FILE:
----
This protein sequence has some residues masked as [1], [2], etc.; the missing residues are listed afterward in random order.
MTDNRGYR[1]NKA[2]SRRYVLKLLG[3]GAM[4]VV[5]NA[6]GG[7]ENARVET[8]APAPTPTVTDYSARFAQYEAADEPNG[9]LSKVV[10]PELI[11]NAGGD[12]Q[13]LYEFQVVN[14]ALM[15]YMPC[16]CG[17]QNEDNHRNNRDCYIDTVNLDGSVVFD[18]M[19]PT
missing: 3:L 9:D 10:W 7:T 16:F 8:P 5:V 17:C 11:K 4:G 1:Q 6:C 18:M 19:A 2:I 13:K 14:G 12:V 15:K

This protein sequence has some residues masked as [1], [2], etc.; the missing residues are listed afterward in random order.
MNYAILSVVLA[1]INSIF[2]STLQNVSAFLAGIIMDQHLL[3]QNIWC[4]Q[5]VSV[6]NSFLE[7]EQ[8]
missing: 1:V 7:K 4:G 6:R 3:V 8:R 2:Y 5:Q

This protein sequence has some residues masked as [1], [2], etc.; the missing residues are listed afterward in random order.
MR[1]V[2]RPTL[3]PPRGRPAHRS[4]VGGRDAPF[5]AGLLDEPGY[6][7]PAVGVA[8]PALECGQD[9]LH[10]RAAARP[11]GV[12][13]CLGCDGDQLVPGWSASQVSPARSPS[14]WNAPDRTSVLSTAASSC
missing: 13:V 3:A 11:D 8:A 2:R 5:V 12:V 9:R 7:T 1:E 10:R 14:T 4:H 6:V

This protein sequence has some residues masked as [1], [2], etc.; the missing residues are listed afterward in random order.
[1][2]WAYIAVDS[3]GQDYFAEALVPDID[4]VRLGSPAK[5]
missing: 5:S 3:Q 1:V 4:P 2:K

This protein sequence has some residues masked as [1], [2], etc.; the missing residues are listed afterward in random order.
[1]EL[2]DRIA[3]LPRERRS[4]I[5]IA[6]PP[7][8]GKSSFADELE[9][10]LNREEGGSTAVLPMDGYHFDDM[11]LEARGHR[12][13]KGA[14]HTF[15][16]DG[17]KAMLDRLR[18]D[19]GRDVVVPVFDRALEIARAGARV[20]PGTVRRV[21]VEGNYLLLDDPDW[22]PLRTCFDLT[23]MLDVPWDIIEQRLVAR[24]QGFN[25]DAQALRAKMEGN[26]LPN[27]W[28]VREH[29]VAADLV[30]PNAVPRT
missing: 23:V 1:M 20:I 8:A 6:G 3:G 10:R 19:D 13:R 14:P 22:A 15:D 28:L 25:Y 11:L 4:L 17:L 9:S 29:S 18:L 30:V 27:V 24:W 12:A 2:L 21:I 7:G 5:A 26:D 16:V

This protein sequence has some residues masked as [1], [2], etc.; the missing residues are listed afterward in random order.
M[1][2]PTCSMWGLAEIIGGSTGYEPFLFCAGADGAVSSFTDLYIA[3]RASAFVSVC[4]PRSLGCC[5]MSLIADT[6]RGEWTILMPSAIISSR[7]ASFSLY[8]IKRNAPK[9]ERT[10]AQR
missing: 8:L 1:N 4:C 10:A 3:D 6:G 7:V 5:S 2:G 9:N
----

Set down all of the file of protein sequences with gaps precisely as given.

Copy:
This protein sequence has some residues masked as [1], [2], etc.; the missing residues are listed afterward in random order.
MTDNRGYR[1]NKA[2]SRRYVLKLLG[3]GAM[4]VV[5]NA[6]GG[7]ENARVET[8]APAPTPTVTDYSARFAQYEAADEPNG[9]LSKVV[10]PELI[11]NAGGD[12]Q[13]LYEFQVVN[14]ALM[15]YMPC[16]CG[17]QNEDNHRNNRDCYIDTVNLDGSVVFD[18]M[19]PT
missing: 3:L 9:D 10:W 7:T 16:F 8:P 5:V 17:C 11:K 4:G 1:Q 6:C 18:M 19:A 2:I 13:K 14:G 12:V 15:K

This protein sequence has some residues masked as [1], [2], etc.; the missing residues are listed afterward in random order.
MNYAILSVVLA[1]INSIF[2]STLQNVSAFLAGIIMDQHLL[3]QNIWC[4]Q[5]VSV[6]NSFLE[7]EQ[8]
missing: 1:V 7:K 4:G 6:R 3:V 8:R 2:Y 5:Q

This protein sequence has some residues masked as [1], [2], etc.; the missing residues are listed afterward in random order.
MR[1]V[2]RPTL[3]PPRGRPAHRS[4]VGGRDAPF[5]AGLLDEPGY[6][7]PAVGVA[8]PALECGQD[9]LH[10]RAAARP[11]GV[12][13]CLGCDGDQLVPGWSASQVSPARSPS[14]WNAPDRTSVLSTAASSC
missing: 13:V 3:A 11:D 8:A 2:R 5:V 12:V 9:R 7:T 1:E 10:R 14:T 4:H 6:V

This protein sequence has some residues masked as [1], [2], etc.; the missing residues are listed afterward in random order.
[1][2]WAYIAVDS[3]GQDYFAEALVPDID[4]VRLGSPAK[5]
missing: 5:S 3:Q 1:V 4:P 2:K

This protein sequence has some residues masked as [1], [2], etc.; the missing residues are listed afterward in random order.
[1]EL[2]DRIA[3]LPRERRS[4]I[5]IA[6]PP[7][8]GKSSFADELE[9][10]LNREEGGSTAVLPMDGYHFDDM[11]LEARGHR[12][13]KGA[14]HTF[15][16]DG[17]KAMLDRLR[18]D[19]GRDVVVPVFDRALEIARAGARV[20]PGTVRRV[21]VEGNYLLLDDPDW[22]PLRTCFDLT[23]MLDVPWDIIEQRLVAR[24]QGFN[25]DAQALRAKMEGN[26]LPN[27]W[28]VREH[29]VAADLV[30]PNAVPRT
missing: 23:V 1:M 20:I 8:A 6:G 3:G 10:R 19:D 13:R 14:P 22:A 15:D 28:L 25:Y 11:L 4:L 17:L 9:S 29:S 18:L 30:V 27:V 24:W 12:A 2:L 21:I 7:G 5:A 26:D 16:V

This protein sequence has some residues masked as [1], [2], etc.; the missing residues are listed afterward in random order.
M[1][2]PTCSMWGLAEIIGGSTGYEPFLFCAGADGAVSSFTDLYIA[3]RASAFVSVC[4]PRSLGCC[5]MSLIADT[6]RGEWTILMPSAIISSR[7]ASFSLY[8]IKRNAPK[9]ERT[10]AQR
missing: 8:L 1:N 4:C 10:A 3:D 6:G 7:V 5:S 2:G 9:N